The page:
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Northern Corridor Environmental Statement Opens For Public Comment

A dirt road
David Fuchs/ KUER
Only 1.75 miles of the “Northern Corridor” would cut through Red Cliffs National Conservation Area. Other segments fall on land managed by other authorities, such as the section shown above in Washington City, which is already under construction.";s:

ST. GEORGE — Federal officials are now taking public comment on the draft environmental impact statement for Washington County’s proposed Northern Corridor and options outside of federally protected land are being considered for the first time. 

The proposed four-lane highway would cut through the Red Cliffs National Conservation Area in an effort to alleviate traffic in the county. The draft statement analyzes the environmental effects of five routes and a “no action” alternative. Three of the alternatives run through the conservation area.

And some of the routes have been considered by federal agencies before. The Northern Corridor has been proposed in legislation seven times since 2006.

Conserve Southwest Utah member Sarah Thomas said this is the first time alternatives outside of the reserve are being considered. 

“Hopefully this indicates a willingness by the Bureau of Land Management to support the St. George community in relieving traffic congestion without sacrificing our quality of life or damaging this really special place,” Thomas said.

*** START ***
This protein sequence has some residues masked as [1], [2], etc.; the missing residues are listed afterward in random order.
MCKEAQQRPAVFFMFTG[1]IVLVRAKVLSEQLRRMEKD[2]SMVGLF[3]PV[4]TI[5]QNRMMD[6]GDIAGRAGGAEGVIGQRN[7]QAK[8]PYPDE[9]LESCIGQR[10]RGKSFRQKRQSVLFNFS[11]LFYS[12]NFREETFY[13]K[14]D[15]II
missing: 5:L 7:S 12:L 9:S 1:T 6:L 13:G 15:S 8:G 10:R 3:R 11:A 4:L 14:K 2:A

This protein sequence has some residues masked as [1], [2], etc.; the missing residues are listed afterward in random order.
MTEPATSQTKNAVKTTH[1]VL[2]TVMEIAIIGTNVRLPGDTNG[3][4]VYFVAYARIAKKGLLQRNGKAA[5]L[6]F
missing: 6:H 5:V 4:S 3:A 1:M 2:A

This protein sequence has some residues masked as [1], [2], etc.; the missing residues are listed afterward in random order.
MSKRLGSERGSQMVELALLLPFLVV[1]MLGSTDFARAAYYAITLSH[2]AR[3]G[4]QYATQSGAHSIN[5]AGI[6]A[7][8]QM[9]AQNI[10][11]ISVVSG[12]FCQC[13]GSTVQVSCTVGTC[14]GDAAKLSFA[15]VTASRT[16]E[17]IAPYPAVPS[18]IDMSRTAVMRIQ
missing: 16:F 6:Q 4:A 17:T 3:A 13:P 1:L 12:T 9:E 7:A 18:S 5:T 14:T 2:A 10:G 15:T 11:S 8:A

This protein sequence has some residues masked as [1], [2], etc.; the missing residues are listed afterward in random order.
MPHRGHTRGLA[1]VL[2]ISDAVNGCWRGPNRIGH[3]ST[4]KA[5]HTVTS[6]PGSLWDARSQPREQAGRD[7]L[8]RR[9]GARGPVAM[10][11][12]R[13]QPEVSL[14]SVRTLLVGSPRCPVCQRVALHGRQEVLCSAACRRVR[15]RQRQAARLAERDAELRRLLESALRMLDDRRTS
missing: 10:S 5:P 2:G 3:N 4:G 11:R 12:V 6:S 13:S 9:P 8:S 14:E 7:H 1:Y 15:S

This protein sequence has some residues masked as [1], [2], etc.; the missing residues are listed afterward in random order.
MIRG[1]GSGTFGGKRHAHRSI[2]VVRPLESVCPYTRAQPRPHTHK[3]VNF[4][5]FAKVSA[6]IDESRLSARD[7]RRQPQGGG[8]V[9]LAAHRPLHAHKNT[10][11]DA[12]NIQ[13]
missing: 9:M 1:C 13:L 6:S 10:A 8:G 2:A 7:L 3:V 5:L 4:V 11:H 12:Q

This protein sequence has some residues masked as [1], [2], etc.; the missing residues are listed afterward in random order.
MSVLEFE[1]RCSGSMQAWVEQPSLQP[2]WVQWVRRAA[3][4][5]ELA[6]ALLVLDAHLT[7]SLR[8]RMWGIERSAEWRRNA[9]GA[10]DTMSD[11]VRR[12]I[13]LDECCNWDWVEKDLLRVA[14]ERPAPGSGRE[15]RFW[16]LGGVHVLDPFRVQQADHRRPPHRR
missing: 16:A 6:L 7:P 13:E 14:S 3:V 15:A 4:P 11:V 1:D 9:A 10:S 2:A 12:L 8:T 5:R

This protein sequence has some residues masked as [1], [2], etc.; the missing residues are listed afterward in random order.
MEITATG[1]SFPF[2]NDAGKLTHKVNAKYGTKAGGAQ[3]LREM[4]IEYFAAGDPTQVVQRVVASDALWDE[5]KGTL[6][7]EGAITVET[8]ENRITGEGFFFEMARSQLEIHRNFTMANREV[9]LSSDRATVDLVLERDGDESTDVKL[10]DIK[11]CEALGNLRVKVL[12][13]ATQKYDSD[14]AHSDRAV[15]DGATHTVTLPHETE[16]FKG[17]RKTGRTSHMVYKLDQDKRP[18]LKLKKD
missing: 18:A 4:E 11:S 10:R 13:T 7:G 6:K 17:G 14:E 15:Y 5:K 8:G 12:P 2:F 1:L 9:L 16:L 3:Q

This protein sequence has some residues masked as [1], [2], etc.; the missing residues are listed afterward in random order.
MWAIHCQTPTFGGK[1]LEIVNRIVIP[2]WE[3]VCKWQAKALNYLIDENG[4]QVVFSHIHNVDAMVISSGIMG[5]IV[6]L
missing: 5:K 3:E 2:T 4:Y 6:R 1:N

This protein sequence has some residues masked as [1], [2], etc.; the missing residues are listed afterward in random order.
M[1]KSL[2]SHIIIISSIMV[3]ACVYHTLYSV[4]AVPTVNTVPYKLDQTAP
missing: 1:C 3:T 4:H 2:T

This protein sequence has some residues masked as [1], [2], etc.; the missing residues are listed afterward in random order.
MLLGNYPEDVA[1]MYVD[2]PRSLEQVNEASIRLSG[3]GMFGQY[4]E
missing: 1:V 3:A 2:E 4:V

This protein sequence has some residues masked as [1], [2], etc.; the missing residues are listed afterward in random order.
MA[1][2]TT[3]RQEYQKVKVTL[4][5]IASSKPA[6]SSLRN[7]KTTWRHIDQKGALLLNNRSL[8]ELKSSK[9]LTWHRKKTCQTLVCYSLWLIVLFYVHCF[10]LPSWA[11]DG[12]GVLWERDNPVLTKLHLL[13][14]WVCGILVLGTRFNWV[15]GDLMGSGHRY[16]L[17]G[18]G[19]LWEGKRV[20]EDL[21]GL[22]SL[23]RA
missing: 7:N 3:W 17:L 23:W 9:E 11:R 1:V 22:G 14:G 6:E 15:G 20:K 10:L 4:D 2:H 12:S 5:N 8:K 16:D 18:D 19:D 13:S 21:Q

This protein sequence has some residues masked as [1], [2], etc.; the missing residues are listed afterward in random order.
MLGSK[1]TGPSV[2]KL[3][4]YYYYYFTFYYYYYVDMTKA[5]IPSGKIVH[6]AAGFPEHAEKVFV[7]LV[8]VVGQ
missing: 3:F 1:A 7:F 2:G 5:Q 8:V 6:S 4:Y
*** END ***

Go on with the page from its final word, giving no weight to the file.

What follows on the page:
The conservation group submitted community transportation alternatives during the public scoping period of the project in January that two alternatives in the draft statement are based on. 

“Our [analysis of] potential socioeconomic and the other alternatives in the draft EIS will provide a helpful comparison to the traffic modeling of the alternatives that involve a transportation corridor across the Red Cliffs NCA,” Bureau of Land Management spokesperson Christian Venhuizen said.

The preferred alternative presented in the draft document is one from the Utah Department of Transportation. The road would run through the conservation area and  another piece of land in the county would be dedicated to the conservation of the Mojave Desert tortoise. 

The Bureau of Land Management is one of several state and federal agencies that are working on the project. Venhuizen said now with the draft EIS open for public comment, he hopes people take time to read it and comment.

“Really the most helpful comments are those that are as specific as possible. Substantive comments really provide new information about the proposed action,” Venhuizen said. “As people go through and they read through it, it’s usually a deeper dive than that initial feeling.”

The draft EIS can be found online here. Comments can be submitted online or via email until September 10.

Lexi Peery is a Report for America corps member who reports from KUER's Southwest Bureau in St. George.

Lexi is KUER's Southwest Bureau reporter
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